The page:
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Review
. 2019 May 28;25(20):2442-2449.
doi: 10.3748/wjg.v25.i20.2442.

Hepatocellular Adenoma: An Unsolved Diagnostic Enigma

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Free PMC article
Review

Hepatocellular Adenoma: An Unsolved Diagnostic Enigma

Matteo Renzulli et al. World J Gastroenterol. .
Free PMC article

Abstract

Hepatocellular adenoma (HCA) is a rare benign liver tumour associated with the use of oral contraceptives or other steroid medications which occurs predominantly in young and middle-aged women. Unlike other benign liver tumours, an HCA may be complicated by bleeding and malignant transformation. HCAs have been divided into four subtypes based on molecular and pathological features: hepatocyte nuclear factor 1α-mutated HCA, inflammatory HCA, β-catenin-mutated HCA, and unclassified HCA. β-catenin-mutated HCA has the highest risk of haemorrhage or malignant transformation. In the latest upgrade of the guidelines regarding the management of benign liver tumours published in 2016 by the European Association for the Study of the Liver, magnetic resonance imaging (MRI) was recognized to be superior to all other imaging modalities in detecting HCAs and in being able to subtype HCAs up to 80%, with positive identification of 1α-mutated HCA or inflammatory HCA achievable with > 90% specificity. This review analyzed the imaging features of HCA using MRI with hepato-specific contrast agents, focusing on the limitations in the HCA characterization.

Keywords: Gadolinium-ethoxybenzyl-diethylenetriaminepentaacetic acid; Hepato-specific contrast media; Hepatocellular adenoma; Liver neoplasm; Magnetic resonance imaging.

Conflict of interest statement

Conflict-of-interest statement: No potential conflicts of interest. No financial support.

Figures

Figure 1
Figure 1
Diagnostic challenges in hepatocyte nuclear factor 1A mutated hepatocellular adenoma. A: In a 51-year-old woman, the axial T1 in-phase image shows an isointense lesion in liver segment V; B: With signal dropout in the T1 out-of-phase image; C: Slightly hyperintense in the T2-weighted; D: In diffusion-weighted; E: In the arterial phase images; F: Washout of the contrast media in the portal-venous phase; G: In the delayed phase images; H: Hypointense in the hepatobiliary phase image. According to the current guidelines, this lesion is suggestive for a hepatocellular adenoma inactivated for HNF-1α. However, according to the newer proposed classification of hepatocellular adenoma, it is not possible to exclude an inflammatory hepatocellular adenoma containing fat and, as consequence, even a mixed form of β-catenin activated-inflammatory hepatocellular adenoma, on imaging.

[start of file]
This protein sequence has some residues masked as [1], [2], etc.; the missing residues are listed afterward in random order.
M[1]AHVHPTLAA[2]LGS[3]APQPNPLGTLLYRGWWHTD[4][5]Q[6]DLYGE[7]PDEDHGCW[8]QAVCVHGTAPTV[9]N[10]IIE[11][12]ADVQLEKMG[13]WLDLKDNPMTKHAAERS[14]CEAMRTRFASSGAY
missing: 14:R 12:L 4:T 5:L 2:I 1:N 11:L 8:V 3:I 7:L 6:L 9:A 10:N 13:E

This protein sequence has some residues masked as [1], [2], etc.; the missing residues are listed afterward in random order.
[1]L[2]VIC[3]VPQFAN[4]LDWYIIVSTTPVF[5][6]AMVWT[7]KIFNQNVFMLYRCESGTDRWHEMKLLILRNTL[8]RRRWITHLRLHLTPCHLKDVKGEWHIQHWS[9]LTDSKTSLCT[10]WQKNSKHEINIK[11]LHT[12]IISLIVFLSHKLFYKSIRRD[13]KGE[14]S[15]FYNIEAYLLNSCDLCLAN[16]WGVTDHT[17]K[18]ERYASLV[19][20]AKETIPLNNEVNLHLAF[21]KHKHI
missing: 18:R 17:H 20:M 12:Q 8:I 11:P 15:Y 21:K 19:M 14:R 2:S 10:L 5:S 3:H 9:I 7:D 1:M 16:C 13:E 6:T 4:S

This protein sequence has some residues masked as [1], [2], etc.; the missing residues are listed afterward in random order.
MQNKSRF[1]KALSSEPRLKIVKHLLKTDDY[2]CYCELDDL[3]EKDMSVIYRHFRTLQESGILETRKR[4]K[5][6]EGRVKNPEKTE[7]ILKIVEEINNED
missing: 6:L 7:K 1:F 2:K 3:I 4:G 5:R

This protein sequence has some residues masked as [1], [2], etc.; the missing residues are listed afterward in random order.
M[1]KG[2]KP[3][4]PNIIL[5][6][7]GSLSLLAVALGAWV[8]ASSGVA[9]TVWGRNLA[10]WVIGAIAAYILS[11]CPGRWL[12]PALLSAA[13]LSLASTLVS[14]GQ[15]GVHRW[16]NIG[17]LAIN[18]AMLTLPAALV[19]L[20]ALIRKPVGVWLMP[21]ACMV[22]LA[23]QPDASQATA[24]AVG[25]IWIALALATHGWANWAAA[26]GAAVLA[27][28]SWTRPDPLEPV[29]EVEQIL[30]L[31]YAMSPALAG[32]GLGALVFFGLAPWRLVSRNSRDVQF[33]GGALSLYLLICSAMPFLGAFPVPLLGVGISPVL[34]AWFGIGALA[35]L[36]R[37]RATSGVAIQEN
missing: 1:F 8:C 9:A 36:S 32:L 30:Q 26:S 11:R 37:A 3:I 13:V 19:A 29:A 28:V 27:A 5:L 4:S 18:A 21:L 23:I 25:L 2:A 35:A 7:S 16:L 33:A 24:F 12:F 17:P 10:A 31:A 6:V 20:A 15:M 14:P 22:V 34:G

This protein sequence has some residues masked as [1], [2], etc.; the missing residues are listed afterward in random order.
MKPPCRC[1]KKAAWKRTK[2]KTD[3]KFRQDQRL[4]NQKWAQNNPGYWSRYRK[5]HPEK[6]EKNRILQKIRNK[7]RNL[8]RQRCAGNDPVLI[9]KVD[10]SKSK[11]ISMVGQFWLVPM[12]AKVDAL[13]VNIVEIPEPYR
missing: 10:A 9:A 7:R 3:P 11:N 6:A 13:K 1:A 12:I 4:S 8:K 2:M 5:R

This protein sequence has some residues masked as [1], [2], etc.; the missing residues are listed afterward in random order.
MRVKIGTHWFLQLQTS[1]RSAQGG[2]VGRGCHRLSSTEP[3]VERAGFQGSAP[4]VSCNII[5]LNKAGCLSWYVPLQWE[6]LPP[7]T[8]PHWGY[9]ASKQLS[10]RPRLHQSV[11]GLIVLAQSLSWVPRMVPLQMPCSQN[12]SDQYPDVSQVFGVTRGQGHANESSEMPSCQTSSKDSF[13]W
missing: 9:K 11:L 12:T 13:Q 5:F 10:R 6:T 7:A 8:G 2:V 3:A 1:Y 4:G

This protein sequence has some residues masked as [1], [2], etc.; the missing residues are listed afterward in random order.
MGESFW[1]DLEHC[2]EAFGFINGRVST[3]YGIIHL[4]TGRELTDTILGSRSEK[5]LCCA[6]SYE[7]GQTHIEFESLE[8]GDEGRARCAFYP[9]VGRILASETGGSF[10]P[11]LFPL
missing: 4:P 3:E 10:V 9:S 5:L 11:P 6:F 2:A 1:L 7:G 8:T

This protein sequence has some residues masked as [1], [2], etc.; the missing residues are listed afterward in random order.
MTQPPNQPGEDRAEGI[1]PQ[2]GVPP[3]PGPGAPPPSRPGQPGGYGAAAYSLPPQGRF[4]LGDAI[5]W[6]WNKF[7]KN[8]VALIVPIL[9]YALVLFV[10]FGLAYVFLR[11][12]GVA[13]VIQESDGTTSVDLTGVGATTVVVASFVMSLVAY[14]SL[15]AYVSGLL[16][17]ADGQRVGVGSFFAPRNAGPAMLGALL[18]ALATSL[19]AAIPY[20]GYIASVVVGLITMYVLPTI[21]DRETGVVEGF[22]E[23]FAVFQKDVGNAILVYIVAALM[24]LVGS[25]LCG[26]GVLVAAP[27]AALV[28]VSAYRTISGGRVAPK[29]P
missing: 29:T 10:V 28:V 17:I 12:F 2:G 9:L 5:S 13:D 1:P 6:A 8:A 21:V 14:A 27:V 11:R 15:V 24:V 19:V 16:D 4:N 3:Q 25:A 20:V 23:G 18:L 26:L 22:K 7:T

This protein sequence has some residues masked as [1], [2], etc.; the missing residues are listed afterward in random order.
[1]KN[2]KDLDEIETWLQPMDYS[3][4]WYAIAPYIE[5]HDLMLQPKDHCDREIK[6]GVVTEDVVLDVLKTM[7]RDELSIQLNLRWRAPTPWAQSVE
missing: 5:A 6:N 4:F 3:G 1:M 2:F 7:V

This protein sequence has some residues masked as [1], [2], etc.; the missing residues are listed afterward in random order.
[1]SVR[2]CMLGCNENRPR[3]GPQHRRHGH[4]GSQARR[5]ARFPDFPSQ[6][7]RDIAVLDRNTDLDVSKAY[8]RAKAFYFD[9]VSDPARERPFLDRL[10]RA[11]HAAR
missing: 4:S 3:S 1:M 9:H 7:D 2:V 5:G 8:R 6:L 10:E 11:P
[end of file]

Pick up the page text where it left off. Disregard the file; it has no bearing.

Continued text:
Figure 2
Figure 2
Diagnostic challenges in the imaging classification of hepatocellular adenoma. A: In a 47-year-old woman the axial T1 in-phase; B: Out-of-phase images show an isointense lesion in liver segment V; C: Hyperintense in the T2-weighted; D: In the diffusion-weighted; E: In the arterial phase images; F: Without washout of the contrast media in the portal-venous phase; G: In the delayed phase images; H: Hypointense in the hepatobiliary phase image. According to the current guidelines, this lesion is suggestive for an inflammatory hepatocellular adenoma. However, it is not possible to exclude a mixed form of β-catenin activated-inflammatory hepatocellular adenoma or even a hepatocellular adenoma inactivated for HNF-1α without fatty component.

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